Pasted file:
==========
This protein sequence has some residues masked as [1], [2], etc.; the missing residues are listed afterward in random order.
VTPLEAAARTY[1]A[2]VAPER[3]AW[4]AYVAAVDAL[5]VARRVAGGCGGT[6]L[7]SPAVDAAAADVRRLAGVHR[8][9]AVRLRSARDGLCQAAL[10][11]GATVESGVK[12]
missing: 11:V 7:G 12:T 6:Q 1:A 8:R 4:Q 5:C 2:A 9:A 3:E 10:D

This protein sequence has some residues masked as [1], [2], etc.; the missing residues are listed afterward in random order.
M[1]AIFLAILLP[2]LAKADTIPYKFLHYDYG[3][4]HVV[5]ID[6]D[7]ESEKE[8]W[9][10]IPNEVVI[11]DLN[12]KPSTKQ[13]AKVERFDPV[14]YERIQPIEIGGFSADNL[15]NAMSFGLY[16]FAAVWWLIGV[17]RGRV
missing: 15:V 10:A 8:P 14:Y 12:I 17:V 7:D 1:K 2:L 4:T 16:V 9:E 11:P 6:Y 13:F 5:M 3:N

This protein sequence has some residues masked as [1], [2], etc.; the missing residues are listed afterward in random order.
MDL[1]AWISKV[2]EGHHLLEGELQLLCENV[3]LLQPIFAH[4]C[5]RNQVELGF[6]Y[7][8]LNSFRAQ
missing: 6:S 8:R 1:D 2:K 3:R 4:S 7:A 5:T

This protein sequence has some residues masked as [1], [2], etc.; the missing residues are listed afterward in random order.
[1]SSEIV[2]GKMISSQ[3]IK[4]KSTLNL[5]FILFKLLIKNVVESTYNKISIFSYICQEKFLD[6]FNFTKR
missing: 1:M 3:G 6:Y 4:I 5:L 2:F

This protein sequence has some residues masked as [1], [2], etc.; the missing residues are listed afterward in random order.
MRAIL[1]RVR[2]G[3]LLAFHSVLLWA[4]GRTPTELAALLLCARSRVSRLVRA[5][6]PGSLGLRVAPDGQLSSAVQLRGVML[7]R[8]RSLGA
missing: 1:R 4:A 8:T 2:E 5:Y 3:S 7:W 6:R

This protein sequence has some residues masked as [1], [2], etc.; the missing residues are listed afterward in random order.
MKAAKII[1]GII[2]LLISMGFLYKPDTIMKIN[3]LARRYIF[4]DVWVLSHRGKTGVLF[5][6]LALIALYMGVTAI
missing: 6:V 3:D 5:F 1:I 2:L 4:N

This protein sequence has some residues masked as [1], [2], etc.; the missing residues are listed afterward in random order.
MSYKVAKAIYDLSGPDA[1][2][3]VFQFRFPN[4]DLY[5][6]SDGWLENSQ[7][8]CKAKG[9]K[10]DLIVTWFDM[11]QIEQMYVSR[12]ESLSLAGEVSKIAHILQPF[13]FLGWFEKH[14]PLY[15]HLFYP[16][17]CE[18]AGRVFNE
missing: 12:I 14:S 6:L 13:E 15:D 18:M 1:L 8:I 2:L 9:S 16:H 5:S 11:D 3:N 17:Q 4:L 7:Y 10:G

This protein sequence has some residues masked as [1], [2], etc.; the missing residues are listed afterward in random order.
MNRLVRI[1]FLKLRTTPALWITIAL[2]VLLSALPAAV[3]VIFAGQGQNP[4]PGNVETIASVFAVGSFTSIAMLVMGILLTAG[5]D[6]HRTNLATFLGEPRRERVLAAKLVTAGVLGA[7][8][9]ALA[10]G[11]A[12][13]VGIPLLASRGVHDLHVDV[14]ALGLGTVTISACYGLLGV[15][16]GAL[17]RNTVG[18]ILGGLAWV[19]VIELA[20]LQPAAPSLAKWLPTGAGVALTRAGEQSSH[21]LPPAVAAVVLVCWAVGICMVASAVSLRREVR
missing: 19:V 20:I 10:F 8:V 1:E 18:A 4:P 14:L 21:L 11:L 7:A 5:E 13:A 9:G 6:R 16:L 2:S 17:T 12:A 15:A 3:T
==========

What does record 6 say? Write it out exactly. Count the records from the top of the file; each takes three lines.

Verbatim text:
This protein sequence has some residues masked as [1], [2], etc.; the missing residues are listed afterward in random order.
MKAAKII[1]GII[2]LLISMGFLYKPDTIMKIN[3]LARRYIF[4]DVWVLSHRGKTGVLF[5][6]LALIALYMGVTAI
missing: 6:V 3:D 5:F 1:I 2:L 4:N